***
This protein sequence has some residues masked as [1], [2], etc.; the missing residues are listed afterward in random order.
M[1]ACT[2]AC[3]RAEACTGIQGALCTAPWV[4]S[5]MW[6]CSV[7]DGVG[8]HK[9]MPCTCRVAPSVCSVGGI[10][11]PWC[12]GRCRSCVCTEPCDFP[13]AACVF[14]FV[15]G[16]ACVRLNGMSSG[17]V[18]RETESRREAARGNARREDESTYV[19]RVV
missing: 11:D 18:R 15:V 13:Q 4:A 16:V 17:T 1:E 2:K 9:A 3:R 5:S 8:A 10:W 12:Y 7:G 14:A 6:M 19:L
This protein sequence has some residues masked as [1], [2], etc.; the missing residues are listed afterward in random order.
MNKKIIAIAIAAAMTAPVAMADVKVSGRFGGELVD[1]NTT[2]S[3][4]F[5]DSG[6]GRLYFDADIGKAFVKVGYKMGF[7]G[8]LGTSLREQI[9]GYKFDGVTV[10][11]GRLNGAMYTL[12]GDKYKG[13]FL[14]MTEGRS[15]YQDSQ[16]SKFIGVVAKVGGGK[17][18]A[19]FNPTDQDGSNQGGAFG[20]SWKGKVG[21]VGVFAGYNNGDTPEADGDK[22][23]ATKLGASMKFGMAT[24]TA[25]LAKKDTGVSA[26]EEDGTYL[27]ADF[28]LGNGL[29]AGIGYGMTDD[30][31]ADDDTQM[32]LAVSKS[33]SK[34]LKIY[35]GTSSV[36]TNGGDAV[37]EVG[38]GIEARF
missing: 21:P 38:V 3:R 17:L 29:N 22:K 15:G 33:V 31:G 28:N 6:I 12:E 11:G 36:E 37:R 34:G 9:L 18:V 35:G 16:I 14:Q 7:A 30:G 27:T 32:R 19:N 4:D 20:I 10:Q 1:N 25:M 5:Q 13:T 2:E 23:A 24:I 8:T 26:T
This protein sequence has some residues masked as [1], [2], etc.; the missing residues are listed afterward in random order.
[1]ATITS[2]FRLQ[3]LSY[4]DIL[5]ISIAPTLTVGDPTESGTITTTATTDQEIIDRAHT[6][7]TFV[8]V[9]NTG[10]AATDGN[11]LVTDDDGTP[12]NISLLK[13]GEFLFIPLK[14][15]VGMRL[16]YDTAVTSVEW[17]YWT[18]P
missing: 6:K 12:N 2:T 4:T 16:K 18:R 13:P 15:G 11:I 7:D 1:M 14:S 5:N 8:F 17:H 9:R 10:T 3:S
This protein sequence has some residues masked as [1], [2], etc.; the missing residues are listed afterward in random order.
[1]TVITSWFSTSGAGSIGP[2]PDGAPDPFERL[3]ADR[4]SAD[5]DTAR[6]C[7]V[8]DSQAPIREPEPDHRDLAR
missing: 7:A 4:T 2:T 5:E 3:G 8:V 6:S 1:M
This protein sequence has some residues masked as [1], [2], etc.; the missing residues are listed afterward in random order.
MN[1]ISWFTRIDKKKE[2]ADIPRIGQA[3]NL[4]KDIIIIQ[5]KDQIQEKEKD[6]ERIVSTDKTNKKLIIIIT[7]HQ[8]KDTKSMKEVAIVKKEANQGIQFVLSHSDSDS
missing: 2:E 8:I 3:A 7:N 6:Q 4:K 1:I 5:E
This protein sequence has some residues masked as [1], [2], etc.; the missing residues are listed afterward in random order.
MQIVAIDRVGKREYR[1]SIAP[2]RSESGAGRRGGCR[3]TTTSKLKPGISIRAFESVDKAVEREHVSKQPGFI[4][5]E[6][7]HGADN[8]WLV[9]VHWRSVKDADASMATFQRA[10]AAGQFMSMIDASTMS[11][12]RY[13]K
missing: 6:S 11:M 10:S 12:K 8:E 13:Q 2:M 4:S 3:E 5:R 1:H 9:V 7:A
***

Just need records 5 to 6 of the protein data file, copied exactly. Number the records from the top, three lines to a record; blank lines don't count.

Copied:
This protein sequence has some residues masked as [1], [2], etc.; the missing residues are listed afterward in random order.
MN[1]ISWFTRIDKKKE[2]ADIPRIGQA[3]NL[4]KDIIIIQ[5]KDQIQEKEKD[6]ERIVSTDKTNKKLIIIIT[7]HQ[8]KDTKSMKEVAIVKKEANQGIQFVLSHSDSDS
missing: 2:E 8:I 3:A 7:N 6:Q 4:K 1:I 5:E
This protein sequence has some residues masked as [1], [2], etc.; the missing residues are listed afterward in random order.
MQIVAIDRVGKREYR[1]SIAP[2]RSESGAGRRGGCR[3]TTTSKLKPGISIRAFESVDKAVEREHVSKQPGFI[4][5]E[6][7]HGADN[8]WLV[9]VHWRSVKDADASMATFQRA[10]AAGQFMSMIDASTMS[11][12]RY[13]K
missing: 6:S 11:M 10:S 12:K 8:E 13:Q 2:M 4:S 3:E 5:R 1:H 9:V 7:A